I am honoured to represent the Secretary-General at this ministerial meeting on the responsibility to protect.
This is the fifth time that such a gathering has been organized during the opening week of the General Assembly. I take this as a sign of our common commitment to strengthen this important concept.
When the responsibility to protect was on the table at the 2005 World Summit, I was eager, as incoming President and later President of the Assembly, to see the full membership endorse the concept. Humanitarian intervention in the early 90’s was considered as an infringement on sovereignty.
The negotiations in 2005 were difficult. But in the end, the declaration marked a major step forward – a breakthrough. States responsibility for the protection and security of its people was established.
“Each individual State”, it read, “has the responsibility to protect its populations from genocide, war crimes, ethnic cleansing and crimes against humanity…. We accept that responsibility and will act in accordance with it.”
After a 20th century of atrocities and systematic murder, the new millennium began with an encouraging new commitment.
Today we can all see both progress and problems in bringing the concept to life.
Progress, in that UN bodies are more willing to include R2P language in their resolutions, and to consider the application of R2P when grave violations of human rights take place.
But also problems, in that international disagreements on how to respond to crises, including Libya and Syria, have put into question the collective aspiration embodied in the 2005 declaration.
As you remember we discussed some of these issues at the Assembly’s informal dialogue earlier this month.
There are concerns about consistency in applying the responsibility to protect, and about oversight of Security Council mandates.
But despite some differences, the debate showed that there is agreement among the great majority of Member States on the principles of the concept. The responsibility to protect is here to stay. Brazil’s proposals on “responsibility while protecting” were helpful in arriving at this consensus.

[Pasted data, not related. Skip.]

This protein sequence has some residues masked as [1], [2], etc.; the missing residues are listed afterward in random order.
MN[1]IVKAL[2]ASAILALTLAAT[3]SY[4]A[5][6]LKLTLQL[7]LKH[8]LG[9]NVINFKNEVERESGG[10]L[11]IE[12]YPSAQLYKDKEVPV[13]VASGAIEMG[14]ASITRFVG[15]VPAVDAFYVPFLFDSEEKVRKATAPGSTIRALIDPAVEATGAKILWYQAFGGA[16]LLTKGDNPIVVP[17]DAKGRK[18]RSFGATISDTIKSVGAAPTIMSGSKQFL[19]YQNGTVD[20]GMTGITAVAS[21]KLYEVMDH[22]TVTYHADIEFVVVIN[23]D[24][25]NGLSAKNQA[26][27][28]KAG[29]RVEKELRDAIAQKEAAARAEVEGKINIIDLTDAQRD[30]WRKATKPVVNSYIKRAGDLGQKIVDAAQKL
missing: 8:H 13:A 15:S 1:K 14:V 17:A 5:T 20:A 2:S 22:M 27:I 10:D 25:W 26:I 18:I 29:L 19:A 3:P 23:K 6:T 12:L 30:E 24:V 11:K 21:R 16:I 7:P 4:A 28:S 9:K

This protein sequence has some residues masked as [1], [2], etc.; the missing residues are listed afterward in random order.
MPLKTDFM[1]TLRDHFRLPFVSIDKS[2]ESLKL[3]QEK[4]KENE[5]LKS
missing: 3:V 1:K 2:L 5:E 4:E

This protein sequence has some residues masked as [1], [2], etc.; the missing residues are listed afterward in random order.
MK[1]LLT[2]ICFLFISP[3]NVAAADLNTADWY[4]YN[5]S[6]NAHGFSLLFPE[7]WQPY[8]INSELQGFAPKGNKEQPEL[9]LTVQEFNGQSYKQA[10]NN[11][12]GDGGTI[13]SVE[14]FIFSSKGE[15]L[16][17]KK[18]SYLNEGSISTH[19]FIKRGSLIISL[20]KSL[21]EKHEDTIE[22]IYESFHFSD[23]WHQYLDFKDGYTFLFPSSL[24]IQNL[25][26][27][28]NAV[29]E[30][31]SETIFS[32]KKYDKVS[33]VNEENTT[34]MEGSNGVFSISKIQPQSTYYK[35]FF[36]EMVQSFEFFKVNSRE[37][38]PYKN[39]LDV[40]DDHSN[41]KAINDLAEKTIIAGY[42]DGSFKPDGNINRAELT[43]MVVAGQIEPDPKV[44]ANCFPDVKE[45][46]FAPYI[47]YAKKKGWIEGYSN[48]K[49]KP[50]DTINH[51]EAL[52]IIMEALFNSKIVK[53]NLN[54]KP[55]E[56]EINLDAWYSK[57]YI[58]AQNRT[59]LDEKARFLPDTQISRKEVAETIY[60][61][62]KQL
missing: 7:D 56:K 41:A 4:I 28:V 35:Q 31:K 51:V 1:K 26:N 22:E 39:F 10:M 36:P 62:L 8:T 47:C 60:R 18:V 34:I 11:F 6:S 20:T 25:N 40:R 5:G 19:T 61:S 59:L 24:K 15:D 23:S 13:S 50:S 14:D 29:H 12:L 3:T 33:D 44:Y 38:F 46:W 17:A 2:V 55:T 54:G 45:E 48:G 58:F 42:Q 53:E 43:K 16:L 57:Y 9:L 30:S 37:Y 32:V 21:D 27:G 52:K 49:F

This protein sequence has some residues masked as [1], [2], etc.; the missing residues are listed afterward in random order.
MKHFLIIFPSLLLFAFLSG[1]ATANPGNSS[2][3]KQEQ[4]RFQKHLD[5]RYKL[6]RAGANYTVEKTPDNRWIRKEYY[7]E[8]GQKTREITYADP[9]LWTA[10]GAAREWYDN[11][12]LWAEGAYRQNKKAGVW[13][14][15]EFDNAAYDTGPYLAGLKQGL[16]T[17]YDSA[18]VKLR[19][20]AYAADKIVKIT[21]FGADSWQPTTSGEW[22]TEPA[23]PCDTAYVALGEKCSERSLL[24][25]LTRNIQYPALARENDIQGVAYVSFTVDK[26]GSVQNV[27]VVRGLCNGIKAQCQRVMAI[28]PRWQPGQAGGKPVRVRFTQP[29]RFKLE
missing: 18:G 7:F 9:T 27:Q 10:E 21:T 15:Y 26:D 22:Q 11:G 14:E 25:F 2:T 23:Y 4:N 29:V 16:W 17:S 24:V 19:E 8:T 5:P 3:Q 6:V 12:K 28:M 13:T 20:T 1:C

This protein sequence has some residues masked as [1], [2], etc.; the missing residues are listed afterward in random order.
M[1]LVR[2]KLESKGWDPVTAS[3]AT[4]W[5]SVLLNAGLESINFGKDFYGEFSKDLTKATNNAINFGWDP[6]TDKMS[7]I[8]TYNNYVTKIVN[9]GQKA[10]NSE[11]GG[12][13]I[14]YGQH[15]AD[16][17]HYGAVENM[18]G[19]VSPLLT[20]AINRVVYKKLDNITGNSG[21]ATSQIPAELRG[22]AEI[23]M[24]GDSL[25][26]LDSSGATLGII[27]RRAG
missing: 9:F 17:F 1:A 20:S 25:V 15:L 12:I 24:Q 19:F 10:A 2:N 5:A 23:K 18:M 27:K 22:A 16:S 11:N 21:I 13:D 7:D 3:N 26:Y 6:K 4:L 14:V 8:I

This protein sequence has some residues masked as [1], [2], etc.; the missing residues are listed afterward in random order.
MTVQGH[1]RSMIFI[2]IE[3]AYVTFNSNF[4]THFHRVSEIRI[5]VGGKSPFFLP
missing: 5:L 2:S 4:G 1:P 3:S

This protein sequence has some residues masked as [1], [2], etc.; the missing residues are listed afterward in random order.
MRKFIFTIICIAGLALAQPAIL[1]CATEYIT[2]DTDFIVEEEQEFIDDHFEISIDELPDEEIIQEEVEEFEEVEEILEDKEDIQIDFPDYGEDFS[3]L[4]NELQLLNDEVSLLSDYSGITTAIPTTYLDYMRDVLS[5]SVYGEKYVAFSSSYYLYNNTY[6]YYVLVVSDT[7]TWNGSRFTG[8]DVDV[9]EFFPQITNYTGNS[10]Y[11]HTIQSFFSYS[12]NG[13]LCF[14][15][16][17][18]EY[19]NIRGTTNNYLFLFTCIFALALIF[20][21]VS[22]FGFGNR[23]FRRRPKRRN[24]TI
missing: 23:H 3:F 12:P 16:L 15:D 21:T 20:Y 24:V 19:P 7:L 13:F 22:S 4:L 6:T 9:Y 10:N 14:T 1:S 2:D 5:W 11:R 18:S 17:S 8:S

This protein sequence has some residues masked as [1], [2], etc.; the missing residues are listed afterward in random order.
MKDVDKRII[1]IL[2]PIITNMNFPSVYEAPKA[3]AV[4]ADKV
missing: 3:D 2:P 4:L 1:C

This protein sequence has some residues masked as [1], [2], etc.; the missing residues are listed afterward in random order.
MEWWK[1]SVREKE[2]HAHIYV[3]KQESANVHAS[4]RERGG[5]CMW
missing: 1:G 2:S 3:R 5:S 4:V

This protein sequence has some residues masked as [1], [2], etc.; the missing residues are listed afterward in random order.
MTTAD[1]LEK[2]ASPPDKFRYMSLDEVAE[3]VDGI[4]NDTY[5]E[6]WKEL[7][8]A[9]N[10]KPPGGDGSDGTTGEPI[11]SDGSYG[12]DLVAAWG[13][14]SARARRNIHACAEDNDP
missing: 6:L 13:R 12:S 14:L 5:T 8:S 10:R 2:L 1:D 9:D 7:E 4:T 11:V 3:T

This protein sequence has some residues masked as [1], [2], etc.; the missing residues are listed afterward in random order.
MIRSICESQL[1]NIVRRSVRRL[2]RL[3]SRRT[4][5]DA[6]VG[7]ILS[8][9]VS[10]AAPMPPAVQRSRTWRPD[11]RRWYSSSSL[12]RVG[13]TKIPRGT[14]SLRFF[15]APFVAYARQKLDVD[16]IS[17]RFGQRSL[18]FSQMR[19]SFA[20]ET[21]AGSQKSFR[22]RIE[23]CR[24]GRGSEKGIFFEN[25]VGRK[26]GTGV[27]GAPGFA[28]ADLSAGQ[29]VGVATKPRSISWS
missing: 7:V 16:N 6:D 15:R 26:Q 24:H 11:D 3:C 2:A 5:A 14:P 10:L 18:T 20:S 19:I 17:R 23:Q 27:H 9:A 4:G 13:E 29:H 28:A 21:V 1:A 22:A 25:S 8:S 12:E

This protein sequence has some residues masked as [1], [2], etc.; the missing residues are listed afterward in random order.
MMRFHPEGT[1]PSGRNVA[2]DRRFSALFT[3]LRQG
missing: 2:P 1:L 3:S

However, making RtoP a ‘living reality’ requires more effort. Beyond invoking the concept whenever and wherever it applies, we need to ensure that we have the tools and partnerships for its implementation.
In speaking about the responsibility to protect in January, the Secretary-General called for 2012 to be the “year of prevention”. R2P is basically a tool of prevention. This is a collective undertaking.
We need a shared understanding of the factors that can increase the risk of mass atrocity crimes.
We need to tailor our assistance to States at risk in each case in a way that reflects the specific context.
And we need to develop strategies for prevention-oriented engagement with civil society organizations.
We need to reach out to a wider public about the R2P and of course about the horrors of genocide and ethnic cleansing.
Many UN agencies, funds and departments undertake work that helps to reduce risk – for example by supporting States in building institutions that respect human rights and the rule of law.
But we need to go further to develop assistance and initiatives that can prevent escalation of situations where we can identify the risk of the four crimes listed in R2P.
That means doing more to mainstream efforts to implement the responsibility to protect throughout the Organization.
The output of the Human Rights Council and other UN human rights mechanisms could, for example, be drawn on more concertedly in shaping policy-making across the Organization.
At the same time, let us be clear: as much as the United Nations can do to help prevent atrocity crimes, the first resort is Member States themselves, working at home, with their citizens, to uphold their responsibilities.
That is why I strongly encourage the appointment of national focal points for R2P by Member States, and commend the initiative of Costa Rica, Denmark and Ghana in this regard.
Ladies and Gentlemen,
We must not move backward. States have a responsibility to implement their obligations under international humanitarian, refugee and human rights law. We must not move backward. We must all do our part to make the responsibility to protect not just a core commitment of the organization, but also an operational reality in the lives of people.